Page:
See also: urgé, urĝe, and ürge

EnglishEdit

EtymologyEdit

From Latin urgeō (urge).

PronunciationEdit

NounEdit

urge (plural urges)

  1. A strong desire; an itch to do something.
    After seeing the advert for soft drink, I had a sudden urge to buy a bottle.
    sexual urges
    repress your urges
    satisfy your urges

TranslationsEdit

VerbEdit

urge (third-person singular simple present urges, present participle urging, simple past and past participle urged)

  1. (transitive) To press; to push; to drive; to impel; to force onward.
    • 1703, Alexander Pope, transl., William Charles Macready, editor, Thebais, London: Bradbury & Evans, translation of original by Statius, published 1849, page 129:
      Lo hapless Tydeus, whose ill-fated hand / Had slain his brother, leaves his native land, / And seized with horror in the shades of night, / Through the thick deserts headlong urged his flight []
  2. (transitive) To put mental pressure on; to ply with motives, arguments, persuasion, or importunity.
    My boss urged me to reconsider my decision to leave the company, even offering a pay rise.
    • c. 1606–1607, William Shakespeare, “The Tragedie of Anthonie and Cleopatra”, in Mr. William Shakespeares Comedies, Histories, & Tragedies: Published According to the True Originall Copies (First Folio), London: [] Isaac Iaggard, and Ed[ward] Blount, published 1623, OCLC 606515358, [Act II, scene ii], lines 51–57, page 345, column 2:
      You do miſtake your buſines, my Brother neuer / Did vrge me in his Act : I did inquire it, / And haue my Learning from ſome true reports / That drew their ſwords with you, did he not rather / Diſcredit my authority with yours, / And make the warres alike againſt my ſtomacke, / Hauing alike your cauſe.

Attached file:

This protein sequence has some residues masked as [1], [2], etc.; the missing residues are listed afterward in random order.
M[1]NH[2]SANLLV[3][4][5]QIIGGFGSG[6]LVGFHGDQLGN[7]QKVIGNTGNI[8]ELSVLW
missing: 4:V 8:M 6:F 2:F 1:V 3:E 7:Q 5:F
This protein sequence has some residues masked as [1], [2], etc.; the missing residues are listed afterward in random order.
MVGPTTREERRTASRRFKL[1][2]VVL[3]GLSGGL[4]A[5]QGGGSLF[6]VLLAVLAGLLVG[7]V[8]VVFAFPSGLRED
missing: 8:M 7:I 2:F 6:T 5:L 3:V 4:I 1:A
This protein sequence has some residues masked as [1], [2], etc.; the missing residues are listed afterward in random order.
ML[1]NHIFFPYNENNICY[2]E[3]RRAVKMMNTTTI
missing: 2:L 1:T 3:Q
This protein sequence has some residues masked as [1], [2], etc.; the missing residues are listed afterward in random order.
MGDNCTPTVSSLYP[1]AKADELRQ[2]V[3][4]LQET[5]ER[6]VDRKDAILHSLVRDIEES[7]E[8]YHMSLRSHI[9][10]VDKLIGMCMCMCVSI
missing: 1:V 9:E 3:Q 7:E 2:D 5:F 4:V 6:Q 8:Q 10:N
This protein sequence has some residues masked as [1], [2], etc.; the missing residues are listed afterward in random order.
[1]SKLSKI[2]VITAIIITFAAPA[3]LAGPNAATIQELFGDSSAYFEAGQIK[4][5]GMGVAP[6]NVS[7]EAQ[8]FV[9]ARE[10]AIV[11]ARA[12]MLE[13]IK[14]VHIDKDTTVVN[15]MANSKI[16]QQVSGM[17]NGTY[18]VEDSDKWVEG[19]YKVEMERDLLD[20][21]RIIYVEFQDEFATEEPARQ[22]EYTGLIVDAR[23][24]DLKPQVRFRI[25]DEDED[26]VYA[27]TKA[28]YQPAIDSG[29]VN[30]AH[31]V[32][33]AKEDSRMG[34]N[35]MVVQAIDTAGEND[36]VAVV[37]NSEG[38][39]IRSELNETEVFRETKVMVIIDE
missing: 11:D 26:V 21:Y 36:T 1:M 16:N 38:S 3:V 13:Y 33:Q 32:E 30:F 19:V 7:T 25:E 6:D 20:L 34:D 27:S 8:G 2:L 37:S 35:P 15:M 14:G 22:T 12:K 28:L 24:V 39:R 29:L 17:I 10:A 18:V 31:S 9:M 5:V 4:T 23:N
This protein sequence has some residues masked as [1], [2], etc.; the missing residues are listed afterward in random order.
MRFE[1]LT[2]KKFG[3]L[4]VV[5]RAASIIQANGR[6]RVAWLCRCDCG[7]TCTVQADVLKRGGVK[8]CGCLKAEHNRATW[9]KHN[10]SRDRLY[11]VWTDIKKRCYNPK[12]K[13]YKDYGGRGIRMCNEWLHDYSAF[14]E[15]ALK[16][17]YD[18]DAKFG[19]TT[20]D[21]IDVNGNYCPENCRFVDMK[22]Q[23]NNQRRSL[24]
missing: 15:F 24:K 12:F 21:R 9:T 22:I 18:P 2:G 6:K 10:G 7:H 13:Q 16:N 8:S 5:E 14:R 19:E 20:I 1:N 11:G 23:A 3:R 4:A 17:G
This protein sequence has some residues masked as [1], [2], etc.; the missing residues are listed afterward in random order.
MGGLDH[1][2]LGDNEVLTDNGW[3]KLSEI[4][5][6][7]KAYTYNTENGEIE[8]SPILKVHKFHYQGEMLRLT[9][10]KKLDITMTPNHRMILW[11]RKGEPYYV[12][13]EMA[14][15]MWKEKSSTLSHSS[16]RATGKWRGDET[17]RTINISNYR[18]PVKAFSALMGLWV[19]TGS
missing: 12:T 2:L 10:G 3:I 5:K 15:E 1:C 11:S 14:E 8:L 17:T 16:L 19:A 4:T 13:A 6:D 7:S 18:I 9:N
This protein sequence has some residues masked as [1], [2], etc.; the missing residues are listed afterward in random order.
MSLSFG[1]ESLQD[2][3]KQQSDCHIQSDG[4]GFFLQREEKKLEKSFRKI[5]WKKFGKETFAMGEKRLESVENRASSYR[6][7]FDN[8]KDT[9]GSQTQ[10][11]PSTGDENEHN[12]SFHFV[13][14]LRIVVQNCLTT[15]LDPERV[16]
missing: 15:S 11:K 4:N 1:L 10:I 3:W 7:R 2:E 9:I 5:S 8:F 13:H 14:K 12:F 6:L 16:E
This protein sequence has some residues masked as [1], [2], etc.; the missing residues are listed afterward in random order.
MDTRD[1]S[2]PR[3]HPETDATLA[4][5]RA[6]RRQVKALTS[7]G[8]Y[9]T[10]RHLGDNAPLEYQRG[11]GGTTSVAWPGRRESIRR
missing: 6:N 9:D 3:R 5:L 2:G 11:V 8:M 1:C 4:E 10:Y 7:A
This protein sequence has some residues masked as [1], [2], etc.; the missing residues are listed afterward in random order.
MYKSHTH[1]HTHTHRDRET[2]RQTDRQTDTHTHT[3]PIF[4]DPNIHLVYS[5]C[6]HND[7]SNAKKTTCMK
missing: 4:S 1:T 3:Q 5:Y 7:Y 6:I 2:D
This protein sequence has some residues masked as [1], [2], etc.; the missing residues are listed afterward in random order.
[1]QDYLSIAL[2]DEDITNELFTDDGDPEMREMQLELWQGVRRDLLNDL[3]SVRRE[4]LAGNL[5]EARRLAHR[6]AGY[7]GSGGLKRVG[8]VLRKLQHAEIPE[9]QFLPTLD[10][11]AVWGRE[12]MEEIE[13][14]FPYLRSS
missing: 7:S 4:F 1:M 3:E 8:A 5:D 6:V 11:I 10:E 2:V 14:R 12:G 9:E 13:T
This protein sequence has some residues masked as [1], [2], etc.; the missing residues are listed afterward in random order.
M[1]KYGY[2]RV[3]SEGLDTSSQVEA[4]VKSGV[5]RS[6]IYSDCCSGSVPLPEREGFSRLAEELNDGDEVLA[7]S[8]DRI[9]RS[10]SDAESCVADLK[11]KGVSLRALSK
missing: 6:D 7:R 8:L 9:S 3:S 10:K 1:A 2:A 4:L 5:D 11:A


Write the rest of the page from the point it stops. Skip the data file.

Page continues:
3. (transitive) To provoke; to exasperate.
  4. (transitive) To press hard upon; to follow closely.
    • a. 1744, Alexander Pope, transl., “The Second Epistle of the Second Book of Horace”, in The Poetical Works of Alexander Pope, volume III, London: William Pickering, translation of A Renunciation of Lyric Poetry by Horace, published 1851:
      Man ? and for ever ? wretch ! what wouldst thou have ? / Heir urges heir, like wave impelling wave.
  5. (transitive) To present in an urgent manner; to insist upon.
    to urge an argument; to urge the necessity of a case
    • 1814 July, [Jane Austen], chapter X, in Mansfield Park: [], volume II, London: [] T[homas] Egerton, [], OCLC 39810224, page 222:
      To be urging her opinion against Sir Thomas's, was a proof of the extremity of the case, but such was her horror at the first suggestion, that she could actually look him in the face and say she hoped it might be settled otherwise; in vain however; []
  6. (transitive, obsolete) To treat with forcible means; to take severe or violent measures with.
    to urge an ore with intense heat
  7. (transitive) To press onward or forward.
  8. (transitive) To be pressing in argument; to insist; to persist.

SynonymsEdit

Related termsEdit

TranslationsEdit

The translations below need to be checked and inserted above into the appropriate translation tables, removing any numbers. Numbers do not necessarily match those in definitions. See instructions at Wiktionary:Entry layout § Translations.

See alsoEdit

AnagramsEdit


FrenchEdit

VerbEdit

urge

  1. third-person singular present indicative of urger

AnagramsEdit


ItalianEdit

PronunciationEdit

VerbEdit

urge

  1. third-person singular present indicative of urgere

LatinEdit

VerbEdit

urgē

  1. second-person singular present active imperative of urgeō

PortugueseEdit

VerbEdit

urge

  1. third-person singular present indicative of urgir
  2. second-person singular imperative of urgir

SpanishEdit

VerbEdit

urge

  1. Informal second-person singular () affirmative imperative form of urgir.
  2. Formal second-person singular (usted) present indicative form of urgir.
  3. Third-person singular (él, ella, also used with usted?) present indicative form of urgir.